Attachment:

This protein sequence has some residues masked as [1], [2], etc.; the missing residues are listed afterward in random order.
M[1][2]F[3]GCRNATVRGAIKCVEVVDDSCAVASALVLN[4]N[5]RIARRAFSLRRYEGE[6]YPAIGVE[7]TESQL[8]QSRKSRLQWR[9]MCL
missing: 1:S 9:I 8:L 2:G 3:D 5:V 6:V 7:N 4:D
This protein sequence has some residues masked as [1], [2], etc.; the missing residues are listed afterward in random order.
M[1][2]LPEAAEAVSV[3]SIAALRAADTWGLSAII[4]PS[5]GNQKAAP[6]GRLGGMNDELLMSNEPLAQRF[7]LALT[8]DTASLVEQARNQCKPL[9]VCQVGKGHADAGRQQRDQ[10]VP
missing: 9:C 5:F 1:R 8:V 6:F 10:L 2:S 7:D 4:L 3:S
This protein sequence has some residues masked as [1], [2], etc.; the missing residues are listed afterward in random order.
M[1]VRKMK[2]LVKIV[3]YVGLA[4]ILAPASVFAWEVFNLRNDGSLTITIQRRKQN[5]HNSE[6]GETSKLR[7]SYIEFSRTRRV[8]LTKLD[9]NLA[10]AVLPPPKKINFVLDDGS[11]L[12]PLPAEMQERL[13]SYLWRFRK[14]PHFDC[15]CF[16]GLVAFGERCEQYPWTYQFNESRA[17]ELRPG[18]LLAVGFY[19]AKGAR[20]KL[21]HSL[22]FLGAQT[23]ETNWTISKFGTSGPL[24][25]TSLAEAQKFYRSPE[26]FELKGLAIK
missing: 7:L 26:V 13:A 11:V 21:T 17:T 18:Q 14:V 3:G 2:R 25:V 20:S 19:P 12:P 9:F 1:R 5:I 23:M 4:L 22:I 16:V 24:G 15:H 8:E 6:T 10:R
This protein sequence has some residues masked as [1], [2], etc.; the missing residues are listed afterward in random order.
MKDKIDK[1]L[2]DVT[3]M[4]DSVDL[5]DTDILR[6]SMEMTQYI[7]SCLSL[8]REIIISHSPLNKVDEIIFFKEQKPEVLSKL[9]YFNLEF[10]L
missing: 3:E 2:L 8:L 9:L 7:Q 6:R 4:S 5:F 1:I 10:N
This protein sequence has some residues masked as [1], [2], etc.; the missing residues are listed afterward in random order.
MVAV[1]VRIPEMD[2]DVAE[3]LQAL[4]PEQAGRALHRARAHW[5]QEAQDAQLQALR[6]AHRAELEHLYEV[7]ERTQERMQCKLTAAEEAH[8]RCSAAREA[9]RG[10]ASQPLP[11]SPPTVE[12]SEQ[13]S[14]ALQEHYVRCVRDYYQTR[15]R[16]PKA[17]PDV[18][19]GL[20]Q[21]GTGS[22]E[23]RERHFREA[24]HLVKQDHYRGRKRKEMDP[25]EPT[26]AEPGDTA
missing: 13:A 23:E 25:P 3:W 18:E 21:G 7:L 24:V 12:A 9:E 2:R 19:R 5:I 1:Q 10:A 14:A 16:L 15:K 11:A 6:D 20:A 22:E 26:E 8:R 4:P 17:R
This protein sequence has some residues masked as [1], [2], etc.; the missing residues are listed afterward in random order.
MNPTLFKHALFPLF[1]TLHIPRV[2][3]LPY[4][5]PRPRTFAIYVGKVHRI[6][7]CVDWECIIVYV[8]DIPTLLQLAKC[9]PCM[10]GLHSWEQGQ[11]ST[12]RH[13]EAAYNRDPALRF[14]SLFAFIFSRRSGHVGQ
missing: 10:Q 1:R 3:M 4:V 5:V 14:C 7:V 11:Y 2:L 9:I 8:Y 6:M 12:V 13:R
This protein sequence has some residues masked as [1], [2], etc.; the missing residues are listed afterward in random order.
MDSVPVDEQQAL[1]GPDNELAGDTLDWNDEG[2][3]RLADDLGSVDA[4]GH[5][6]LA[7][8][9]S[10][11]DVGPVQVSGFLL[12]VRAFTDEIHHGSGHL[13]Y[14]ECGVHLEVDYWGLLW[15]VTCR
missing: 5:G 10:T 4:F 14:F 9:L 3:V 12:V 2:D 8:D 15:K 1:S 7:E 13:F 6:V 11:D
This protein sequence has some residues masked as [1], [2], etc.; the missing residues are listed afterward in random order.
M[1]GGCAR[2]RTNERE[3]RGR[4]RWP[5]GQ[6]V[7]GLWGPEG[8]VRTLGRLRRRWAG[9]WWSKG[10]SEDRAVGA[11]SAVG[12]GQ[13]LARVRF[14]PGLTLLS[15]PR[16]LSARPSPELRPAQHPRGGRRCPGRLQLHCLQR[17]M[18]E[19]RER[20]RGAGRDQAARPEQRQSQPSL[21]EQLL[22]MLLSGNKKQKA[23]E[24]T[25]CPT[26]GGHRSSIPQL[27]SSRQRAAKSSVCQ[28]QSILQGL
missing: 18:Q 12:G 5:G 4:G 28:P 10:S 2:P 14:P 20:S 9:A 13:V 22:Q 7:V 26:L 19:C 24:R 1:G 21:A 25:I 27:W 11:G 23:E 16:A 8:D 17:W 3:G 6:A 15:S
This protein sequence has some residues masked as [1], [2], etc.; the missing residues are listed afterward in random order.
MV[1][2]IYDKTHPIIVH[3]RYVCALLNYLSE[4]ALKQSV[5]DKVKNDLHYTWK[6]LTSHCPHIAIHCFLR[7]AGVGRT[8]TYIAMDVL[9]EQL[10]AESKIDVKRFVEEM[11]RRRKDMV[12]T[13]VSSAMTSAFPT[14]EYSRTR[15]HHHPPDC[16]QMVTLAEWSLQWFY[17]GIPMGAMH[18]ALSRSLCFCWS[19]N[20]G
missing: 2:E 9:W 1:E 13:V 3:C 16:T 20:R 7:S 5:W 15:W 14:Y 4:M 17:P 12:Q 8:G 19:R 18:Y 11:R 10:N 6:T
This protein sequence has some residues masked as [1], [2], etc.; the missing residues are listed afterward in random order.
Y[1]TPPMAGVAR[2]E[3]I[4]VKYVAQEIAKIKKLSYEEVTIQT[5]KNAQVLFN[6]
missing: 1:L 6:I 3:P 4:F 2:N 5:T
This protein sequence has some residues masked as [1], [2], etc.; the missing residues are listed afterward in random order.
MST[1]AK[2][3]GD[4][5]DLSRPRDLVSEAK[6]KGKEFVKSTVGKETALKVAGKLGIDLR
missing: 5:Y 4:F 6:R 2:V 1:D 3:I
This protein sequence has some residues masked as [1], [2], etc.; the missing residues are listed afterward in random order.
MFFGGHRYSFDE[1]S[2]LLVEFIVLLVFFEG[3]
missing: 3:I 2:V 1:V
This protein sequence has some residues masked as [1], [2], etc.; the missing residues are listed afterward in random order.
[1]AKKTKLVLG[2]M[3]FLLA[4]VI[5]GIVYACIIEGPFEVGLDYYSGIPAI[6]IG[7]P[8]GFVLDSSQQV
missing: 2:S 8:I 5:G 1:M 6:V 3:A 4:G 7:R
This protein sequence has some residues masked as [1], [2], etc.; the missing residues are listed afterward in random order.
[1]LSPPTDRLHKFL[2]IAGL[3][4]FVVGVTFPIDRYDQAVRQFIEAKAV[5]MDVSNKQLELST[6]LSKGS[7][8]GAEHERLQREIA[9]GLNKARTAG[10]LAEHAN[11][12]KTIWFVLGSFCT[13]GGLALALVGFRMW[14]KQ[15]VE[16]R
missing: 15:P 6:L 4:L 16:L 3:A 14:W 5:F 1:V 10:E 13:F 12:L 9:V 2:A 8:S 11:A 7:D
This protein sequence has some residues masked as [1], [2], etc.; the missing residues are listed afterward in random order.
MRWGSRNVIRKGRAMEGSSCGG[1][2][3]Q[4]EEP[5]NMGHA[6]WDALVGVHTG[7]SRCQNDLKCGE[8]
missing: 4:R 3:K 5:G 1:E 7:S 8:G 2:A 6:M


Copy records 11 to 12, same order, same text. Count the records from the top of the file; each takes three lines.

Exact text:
This protein sequence has some residues masked as [1], [2], etc.; the missing residues are listed afterward in random order.
MST[1]AK[2][3]GD[4][5]DLSRPRDLVSEAK[6]KGKEFVKSTVGKETALKVAGKLGIDLR
missing: 5:Y 4:F 6:R 2:V 1:D 3:I
This protein sequence has some residues masked as [1], [2], etc.; the missing residues are listed afterward in random order.
MFFGGHRYSFDE[1]S[2]LLVEFIVLLVFFEG[3]
missing: 3:I 2:V 1:V